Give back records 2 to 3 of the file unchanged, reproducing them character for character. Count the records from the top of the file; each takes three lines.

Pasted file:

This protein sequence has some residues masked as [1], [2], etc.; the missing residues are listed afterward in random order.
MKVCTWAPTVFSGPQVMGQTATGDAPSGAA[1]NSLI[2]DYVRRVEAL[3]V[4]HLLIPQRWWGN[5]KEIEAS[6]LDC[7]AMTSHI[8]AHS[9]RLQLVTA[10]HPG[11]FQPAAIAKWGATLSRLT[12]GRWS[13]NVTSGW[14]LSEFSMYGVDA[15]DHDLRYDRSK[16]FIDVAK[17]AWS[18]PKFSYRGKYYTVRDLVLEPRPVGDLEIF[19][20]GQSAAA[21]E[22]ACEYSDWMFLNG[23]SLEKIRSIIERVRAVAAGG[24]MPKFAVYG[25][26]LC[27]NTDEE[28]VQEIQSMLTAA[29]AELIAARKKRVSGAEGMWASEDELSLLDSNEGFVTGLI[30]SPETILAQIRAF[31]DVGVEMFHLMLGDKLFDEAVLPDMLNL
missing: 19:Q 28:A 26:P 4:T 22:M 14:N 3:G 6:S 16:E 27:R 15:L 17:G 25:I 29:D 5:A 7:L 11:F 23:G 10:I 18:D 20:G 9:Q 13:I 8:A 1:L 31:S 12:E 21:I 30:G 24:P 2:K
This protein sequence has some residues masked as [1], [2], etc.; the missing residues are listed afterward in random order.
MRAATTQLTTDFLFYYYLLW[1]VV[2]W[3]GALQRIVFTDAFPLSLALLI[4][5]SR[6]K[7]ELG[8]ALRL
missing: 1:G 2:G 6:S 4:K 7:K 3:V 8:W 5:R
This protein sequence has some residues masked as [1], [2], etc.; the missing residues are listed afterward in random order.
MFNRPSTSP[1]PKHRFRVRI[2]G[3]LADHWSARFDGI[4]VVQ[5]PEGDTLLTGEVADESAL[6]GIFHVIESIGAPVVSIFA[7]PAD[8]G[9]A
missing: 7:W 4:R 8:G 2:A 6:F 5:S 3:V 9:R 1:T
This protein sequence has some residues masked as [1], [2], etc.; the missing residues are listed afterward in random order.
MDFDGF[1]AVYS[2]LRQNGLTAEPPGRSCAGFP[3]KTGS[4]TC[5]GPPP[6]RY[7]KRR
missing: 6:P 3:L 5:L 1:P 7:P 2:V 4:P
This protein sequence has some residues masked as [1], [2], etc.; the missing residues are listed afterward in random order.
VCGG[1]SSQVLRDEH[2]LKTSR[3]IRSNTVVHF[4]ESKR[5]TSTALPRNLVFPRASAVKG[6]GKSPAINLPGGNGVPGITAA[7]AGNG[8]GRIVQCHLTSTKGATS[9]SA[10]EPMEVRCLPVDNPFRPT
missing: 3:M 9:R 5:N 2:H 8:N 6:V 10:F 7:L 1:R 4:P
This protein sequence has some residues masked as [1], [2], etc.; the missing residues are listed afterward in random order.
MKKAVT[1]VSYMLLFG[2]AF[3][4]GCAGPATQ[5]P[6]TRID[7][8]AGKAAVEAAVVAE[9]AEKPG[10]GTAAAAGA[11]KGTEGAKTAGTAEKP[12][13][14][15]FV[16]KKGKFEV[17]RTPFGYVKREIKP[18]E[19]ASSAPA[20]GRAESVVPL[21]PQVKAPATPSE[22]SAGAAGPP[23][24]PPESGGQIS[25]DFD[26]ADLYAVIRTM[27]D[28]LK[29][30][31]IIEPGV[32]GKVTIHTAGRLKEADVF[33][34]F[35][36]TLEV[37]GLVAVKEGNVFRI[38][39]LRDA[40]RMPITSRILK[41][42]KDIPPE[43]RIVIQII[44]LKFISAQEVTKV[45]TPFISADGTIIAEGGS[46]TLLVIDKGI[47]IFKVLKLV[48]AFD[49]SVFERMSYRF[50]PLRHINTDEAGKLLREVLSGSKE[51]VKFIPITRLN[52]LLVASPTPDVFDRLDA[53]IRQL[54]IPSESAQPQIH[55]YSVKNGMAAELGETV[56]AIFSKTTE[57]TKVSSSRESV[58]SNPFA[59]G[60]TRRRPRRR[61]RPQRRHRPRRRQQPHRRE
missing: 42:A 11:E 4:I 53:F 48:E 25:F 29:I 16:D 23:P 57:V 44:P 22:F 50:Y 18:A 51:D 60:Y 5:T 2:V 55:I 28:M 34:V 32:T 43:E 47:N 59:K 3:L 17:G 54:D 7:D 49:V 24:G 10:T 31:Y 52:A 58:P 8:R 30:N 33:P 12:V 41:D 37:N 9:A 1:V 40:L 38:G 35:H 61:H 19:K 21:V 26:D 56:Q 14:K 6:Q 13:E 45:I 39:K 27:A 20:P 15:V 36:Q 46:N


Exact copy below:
This protein sequence has some residues masked as [1], [2], etc.; the missing residues are listed afterward in random order.
MRAATTQLTTDFLFYYYLLW[1]VV[2]W[3]GALQRIVFTDAFPLSLALLI[4][5]SR[6]K[7]ELG[8]ALRL
missing: 1:G 2:G 6:S 4:K 7:K 3:V 8:W 5:R
This protein sequence has some residues masked as [1], [2], etc.; the missing residues are listed afterward in random order.
MFNRPSTSP[1]PKHRFRVRI[2]G[3]LADHWSARFDGI[4]VVQ[5]PEGDTLLTGEVADESAL[6]GIFHVIESIGAPVVSIFA[7]PAD[8]G[9]A
missing: 7:W 4:R 8:G 2:A 6:F 5:S 3:V 9:R 1:T